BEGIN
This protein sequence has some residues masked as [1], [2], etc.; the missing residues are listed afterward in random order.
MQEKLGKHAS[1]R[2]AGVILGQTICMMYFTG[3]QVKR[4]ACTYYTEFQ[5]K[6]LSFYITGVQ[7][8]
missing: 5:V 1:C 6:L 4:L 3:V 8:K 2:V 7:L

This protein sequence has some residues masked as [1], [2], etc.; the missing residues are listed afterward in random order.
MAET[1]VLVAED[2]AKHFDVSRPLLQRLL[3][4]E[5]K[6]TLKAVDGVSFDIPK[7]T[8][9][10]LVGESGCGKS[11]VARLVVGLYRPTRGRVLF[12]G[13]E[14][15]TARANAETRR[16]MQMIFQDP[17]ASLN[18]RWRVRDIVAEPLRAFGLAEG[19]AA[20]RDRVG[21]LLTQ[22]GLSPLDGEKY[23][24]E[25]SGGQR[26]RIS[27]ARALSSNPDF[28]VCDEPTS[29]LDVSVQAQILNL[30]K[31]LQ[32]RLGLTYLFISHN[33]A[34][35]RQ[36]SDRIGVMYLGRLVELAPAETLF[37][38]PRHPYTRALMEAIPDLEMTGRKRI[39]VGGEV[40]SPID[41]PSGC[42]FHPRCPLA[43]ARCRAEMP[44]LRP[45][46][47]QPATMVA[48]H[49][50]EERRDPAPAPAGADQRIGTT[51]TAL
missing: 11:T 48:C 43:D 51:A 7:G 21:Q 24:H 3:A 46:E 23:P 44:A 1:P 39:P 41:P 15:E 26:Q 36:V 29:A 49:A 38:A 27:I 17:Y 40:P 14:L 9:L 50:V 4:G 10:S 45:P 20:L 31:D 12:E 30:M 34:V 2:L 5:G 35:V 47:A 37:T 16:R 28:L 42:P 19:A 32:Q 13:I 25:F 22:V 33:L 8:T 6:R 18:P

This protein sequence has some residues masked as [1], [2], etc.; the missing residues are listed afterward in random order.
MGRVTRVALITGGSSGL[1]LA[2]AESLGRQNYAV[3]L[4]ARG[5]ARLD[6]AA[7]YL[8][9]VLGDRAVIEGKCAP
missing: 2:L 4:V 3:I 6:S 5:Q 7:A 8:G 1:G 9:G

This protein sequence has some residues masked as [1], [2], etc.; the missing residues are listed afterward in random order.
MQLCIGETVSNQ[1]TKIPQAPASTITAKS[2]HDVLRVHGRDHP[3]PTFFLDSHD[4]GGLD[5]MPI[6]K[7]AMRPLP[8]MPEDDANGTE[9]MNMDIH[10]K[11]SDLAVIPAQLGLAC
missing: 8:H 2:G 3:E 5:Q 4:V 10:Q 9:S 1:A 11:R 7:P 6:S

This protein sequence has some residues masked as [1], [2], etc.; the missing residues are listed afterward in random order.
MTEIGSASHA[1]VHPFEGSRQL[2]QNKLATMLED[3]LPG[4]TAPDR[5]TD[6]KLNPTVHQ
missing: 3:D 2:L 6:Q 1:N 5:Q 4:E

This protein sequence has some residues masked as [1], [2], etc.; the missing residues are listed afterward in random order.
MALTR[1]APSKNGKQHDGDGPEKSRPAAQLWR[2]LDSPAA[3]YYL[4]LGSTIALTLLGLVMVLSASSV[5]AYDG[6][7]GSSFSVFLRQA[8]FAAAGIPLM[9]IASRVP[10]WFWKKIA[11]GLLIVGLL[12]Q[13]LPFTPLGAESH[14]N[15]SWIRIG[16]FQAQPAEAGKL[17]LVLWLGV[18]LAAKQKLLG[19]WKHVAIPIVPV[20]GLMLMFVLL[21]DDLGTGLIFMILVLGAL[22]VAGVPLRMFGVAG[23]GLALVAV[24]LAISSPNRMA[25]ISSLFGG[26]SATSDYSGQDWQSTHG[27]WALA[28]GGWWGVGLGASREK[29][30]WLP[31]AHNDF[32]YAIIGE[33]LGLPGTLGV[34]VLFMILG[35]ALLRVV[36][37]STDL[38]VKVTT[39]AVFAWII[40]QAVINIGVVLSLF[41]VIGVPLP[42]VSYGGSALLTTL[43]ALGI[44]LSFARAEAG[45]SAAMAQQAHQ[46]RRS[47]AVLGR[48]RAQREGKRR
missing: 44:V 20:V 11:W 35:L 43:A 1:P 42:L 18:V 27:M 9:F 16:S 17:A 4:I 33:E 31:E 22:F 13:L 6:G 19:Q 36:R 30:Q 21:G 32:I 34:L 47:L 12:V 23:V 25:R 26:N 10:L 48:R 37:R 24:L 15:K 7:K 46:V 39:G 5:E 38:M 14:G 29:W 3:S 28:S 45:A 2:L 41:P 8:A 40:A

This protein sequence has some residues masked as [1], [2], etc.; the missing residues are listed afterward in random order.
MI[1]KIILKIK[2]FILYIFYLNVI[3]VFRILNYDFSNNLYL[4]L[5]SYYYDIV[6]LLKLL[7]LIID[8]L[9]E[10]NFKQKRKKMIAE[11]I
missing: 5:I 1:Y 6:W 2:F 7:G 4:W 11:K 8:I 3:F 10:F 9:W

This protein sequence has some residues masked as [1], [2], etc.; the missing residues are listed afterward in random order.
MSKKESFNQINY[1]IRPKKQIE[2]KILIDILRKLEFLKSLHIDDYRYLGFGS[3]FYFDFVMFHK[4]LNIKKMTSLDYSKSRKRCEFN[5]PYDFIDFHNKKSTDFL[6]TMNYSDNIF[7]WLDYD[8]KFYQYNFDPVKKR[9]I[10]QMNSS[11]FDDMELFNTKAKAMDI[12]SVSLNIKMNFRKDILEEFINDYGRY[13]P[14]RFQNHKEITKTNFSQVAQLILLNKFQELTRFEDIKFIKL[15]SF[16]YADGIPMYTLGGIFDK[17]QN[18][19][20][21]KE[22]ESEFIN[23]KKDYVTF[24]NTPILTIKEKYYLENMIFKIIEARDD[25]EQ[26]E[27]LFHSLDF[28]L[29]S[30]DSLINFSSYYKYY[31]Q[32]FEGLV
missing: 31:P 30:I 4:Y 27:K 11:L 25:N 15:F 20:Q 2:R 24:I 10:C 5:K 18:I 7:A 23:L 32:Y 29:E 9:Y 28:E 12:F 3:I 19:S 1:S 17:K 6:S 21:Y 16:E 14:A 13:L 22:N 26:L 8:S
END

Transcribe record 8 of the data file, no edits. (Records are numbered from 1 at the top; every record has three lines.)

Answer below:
This protein sequence has some residues masked as [1], [2], etc.; the missing residues are listed afterward in random order.
MSKKESFNQINY[1]IRPKKQIE[2]KILIDILRKLEFLKSLHIDDYRYLGFGS[3]FYFDFVMFHK[4]LNIKKMTSLDYSKSRKRCEFN[5]PYDFIDFHNKKSTDFL[6]TMNYSDNIF[7]WLDYD[8]KFYQYNFDPVKKR[9]I[10]QMNSS[11]FDDMELFNTKAKAMDI[12]SVSLNIKMNFRKDILEEFINDYGRY[13]P[14]RFQNHKEITKTNFSQVAQLILLNKFQELTRFEDIKFIKL[15]SF[16]YADGIPMYTLGGIFDK[17]QN[18][19][20][21]KE[22]ESEFIN[23]KKDYVTF[24]NTPILTIKEKYYLENMIFKIIEARDD[25]EQ[26]E[27]LFHSLDF[28]L[29]S[30]DSLINFSSYYKYY[31]Q[32]FEGLV
missing: 31:P 30:I 4:Y 27:K 11:L 25:N 15:F 20:Q 2:R 24:I 10:C 5:K 18:I 7:A 23:L 32:Y 29:E 9:Y 28:E 12:F 3:I 19:S 1:S 17:K 6:S 21:Y 16:E 14:A 13:L 22:N 26:L 8:S